The Washington Times - July 10, 2007, 10:50AM
Republican senator
Sen. David Vitter, Louisiana Republican, apologized last night for “a very serious sin in my past” after his telephone number appeared among those associated with an escort service operated by Deborah Jean Palfrey, the “D.C. Madam.”\ \ Mr. Vitter’s spokesman, Joel Digrado, confirmed the statement in an e-mail sent to the Associated Press.\ \ “This was a very serious sin in my past for which I am, of course, completely responsible,” Mr. Vitter said in the statement. “Several years ago, I asked for and received forgiveness from God and my wife in confession and marriage counseling.” …\ \ He and his wife, Wendy, live in Metairie, La., with their four children.
SEE RELATED:


graduate from Harvard Universityresigned after admitting on the House floor that he had committed adulteryJammie Wearing Fool:
If there are any Democrat names on the list, it will be curious to see if the media reports them with such unabashed glee.
Taegan GoddardMrs.
“I’m a lot more like Lorena Bobbitt than Hillary. If he does something like that, I’m walking away with one thing, and it’s not alimony, trust me.”\ \
AllahPundit
Meanwhile, between Duke Cunningham (again, allegedly), Foley, and now Vitter, we’ve got two Republicans visiting hookers and another preying on young boys in the span of 15 months. It\0x2019s starting to smell in here, boys. … Does the party need to add sex crimes to its vetting list for candidates going forward?
Sister Toldjah
Contrary to the usual gum-flapping coming from the typical leftiots about how the ‘right’ has no room to talk about morals seeing as some of their own don’t hold up to standards they say others should, here’s a much needed clarification - which I’m sure will be ignored by the willfully ignorant: The right typically preaches about the goodness of leading a moral life - they don’t claim to be immune to the temptations of immorality, just that your life is more fulfilling pesonally, professionally, and spiritually if you don’t succumb to them.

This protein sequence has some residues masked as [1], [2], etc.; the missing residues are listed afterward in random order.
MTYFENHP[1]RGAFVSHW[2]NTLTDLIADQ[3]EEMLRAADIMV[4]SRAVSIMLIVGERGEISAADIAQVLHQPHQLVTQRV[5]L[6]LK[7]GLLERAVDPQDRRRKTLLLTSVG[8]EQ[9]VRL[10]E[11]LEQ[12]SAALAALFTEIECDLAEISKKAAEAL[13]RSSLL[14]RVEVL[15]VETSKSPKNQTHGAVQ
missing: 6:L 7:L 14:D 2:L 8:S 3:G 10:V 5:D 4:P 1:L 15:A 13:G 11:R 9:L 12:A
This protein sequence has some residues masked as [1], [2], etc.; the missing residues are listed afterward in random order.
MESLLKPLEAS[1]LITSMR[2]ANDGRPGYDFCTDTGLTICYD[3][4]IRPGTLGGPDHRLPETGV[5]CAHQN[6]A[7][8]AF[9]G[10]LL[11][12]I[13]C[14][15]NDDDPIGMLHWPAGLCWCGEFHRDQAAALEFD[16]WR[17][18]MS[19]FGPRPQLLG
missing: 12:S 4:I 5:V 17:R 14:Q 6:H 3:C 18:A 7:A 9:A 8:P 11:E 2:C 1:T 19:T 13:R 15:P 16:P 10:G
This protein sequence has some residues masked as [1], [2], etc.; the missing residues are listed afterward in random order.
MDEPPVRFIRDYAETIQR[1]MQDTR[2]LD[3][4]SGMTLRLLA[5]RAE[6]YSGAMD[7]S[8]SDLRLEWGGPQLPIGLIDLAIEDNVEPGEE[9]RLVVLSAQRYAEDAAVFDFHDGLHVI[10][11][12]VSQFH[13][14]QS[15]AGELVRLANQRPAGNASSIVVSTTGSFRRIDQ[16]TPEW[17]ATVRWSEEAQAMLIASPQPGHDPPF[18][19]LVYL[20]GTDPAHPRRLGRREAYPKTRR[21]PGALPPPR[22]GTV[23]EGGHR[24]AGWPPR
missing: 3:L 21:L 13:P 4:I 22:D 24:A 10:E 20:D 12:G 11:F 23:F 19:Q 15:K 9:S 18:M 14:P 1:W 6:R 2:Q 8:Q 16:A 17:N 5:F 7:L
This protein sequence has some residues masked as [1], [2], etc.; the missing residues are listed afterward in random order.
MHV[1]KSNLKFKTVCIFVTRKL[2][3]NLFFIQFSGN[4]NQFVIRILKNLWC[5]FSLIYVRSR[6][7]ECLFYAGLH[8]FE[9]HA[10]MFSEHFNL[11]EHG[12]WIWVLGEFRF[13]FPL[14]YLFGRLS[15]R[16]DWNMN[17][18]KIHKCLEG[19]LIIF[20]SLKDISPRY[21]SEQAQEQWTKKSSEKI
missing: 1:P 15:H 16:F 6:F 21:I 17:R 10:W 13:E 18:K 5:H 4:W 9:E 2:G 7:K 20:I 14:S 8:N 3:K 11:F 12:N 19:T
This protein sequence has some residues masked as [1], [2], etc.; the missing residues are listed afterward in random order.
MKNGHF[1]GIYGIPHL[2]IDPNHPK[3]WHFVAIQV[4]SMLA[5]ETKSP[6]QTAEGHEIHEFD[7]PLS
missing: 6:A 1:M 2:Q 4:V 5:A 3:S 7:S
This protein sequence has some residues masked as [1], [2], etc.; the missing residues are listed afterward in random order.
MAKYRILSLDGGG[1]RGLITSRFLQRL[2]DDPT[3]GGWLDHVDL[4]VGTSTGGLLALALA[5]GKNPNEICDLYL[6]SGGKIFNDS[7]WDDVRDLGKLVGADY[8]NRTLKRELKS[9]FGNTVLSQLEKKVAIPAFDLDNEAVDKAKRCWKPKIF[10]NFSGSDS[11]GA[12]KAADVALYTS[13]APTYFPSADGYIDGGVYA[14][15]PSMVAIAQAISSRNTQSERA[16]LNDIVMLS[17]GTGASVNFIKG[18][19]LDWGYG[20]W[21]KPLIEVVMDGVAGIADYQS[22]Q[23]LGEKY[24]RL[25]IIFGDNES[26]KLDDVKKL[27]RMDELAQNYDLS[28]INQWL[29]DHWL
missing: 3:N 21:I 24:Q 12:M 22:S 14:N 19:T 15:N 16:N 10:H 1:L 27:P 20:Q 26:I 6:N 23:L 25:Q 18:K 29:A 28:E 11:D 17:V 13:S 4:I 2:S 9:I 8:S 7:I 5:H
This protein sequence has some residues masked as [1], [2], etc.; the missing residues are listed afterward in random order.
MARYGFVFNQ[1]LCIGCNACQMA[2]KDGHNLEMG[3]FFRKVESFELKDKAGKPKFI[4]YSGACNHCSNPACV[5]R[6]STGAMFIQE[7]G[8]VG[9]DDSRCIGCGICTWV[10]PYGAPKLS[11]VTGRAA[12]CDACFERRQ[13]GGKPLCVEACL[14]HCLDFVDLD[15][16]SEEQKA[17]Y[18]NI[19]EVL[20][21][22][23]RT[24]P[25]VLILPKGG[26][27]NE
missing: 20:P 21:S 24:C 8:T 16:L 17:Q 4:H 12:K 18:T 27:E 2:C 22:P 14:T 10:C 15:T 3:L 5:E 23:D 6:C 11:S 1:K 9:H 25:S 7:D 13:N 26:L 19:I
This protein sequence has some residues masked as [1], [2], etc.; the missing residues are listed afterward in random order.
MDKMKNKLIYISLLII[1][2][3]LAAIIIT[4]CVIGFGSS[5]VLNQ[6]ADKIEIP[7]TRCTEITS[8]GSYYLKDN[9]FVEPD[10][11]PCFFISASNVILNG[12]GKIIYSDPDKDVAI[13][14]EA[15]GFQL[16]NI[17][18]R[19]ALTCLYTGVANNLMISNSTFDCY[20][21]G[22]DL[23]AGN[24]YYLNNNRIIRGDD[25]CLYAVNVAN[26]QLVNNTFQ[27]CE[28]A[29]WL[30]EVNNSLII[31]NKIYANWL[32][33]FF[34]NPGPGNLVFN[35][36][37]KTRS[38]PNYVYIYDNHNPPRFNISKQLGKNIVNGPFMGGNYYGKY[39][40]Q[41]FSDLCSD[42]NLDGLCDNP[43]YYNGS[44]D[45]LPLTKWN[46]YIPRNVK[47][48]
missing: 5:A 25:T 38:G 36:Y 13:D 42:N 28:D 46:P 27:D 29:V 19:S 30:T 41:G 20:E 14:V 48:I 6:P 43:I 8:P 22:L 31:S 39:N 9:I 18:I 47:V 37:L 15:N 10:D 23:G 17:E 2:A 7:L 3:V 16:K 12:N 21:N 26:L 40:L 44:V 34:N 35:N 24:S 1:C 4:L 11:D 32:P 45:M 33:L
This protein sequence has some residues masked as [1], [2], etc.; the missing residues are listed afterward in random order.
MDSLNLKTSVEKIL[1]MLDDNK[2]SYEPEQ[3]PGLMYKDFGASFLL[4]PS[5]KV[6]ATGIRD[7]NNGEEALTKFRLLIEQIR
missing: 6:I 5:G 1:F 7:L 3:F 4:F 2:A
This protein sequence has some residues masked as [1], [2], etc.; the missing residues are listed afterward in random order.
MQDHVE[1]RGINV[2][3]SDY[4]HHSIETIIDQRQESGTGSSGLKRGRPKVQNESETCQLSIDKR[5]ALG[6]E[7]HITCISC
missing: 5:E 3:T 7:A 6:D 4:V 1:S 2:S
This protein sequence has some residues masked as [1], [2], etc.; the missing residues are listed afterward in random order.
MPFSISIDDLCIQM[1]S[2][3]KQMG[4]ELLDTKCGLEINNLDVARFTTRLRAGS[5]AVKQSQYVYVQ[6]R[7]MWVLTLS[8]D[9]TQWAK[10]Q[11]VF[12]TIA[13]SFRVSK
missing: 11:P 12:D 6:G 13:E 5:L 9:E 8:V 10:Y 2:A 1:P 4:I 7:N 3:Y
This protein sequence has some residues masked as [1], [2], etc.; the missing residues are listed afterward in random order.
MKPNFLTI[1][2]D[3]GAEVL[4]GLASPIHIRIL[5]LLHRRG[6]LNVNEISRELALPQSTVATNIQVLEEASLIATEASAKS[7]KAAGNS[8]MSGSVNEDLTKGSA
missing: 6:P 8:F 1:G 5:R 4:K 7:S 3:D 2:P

Ed Morrisey
The damage won’t limit itself to the Senate. Vitter serves as Rudy Giuliani’s campaign chair for the South. This follows on the heels of the indictment of Rudy’s state chair in South Carolina, State Treasurer Thomas Ravenel, on felony drug charges. For a man many unfairly derided as overly authoritarian, his campaign has begun to look a lot more libertarian than anyone suspected.
Outside the Beltway
We’re not talking here about impoverished runaways being forced into a crude life walking the streets and selling their bodies by cruel fate. Nobody’s pimp is beating them up. These are college educated women making an informed choice about how to make a living. Given the prices that have been bandied about, their clients aren’t victims, either. And, considering how long the business was in operation, they apparently weren’t even creating a nuisance in the neighborhood.\ \ Surely, there are more substantial problems in the District of Columbia than well-off people deciding to exchange money for sex?
5th District police precinct— Robert Stacy McCain, assistant national editor, The Washington TimesUPDATE 12:05 p.m.James Joyner
While my stance on how the state should treat these matters is libertarian, my social reaction is decidedly conservative. As Chris Rock observed, if your daughter grows up to be a stripper, you’ve pretty much failed as a father.
— RSMUPDATE 2:25 p.m.American Specator Ace of Spades
But seriously, what causes this? Well, first, normal human nature. Including humans’ drives to act in selfish but self-destructive ways. A strong dose of arrogance (most of the people in Washington have never, ever lost a single campaign for office — that’s how they got to Washington!) verging on believing they’re untouchable only compounds that. Someone who’s never really had to pay for bad behavior will be inclined to commit more bad behavior.
has
When they kick Kennedy out for killing a young girl, then I might care.
— RSMUPDATE 3:05 p.m.Larry FlyntDan MoldeaABC News reports
Last week, immediately following a judge’s order, Palfrey turned over phone records for her service from 1993 to 2006 to Washington, D.C. investigative reporter and author Dan Moldea, with whom she is writing a book, Moldea told ABCNews.com.\ \ The next day, Moldea told ABCNews.com, he discovered a phone number connected to Vitter in the records.\ \ Moldea, who also works as an investigator for Hustler magazine publisher Larry Flynt, contacted Flynt with the information, he said. Flynt did not immediately respond to a request for comment from ABCNews.com.\ \ Yesterday afternoon, a Hustler editor contacted Vitter’s office to ask his connection to Palfrey’s service.\ \ Soon after, Vitter’s office released its statement.
— RSM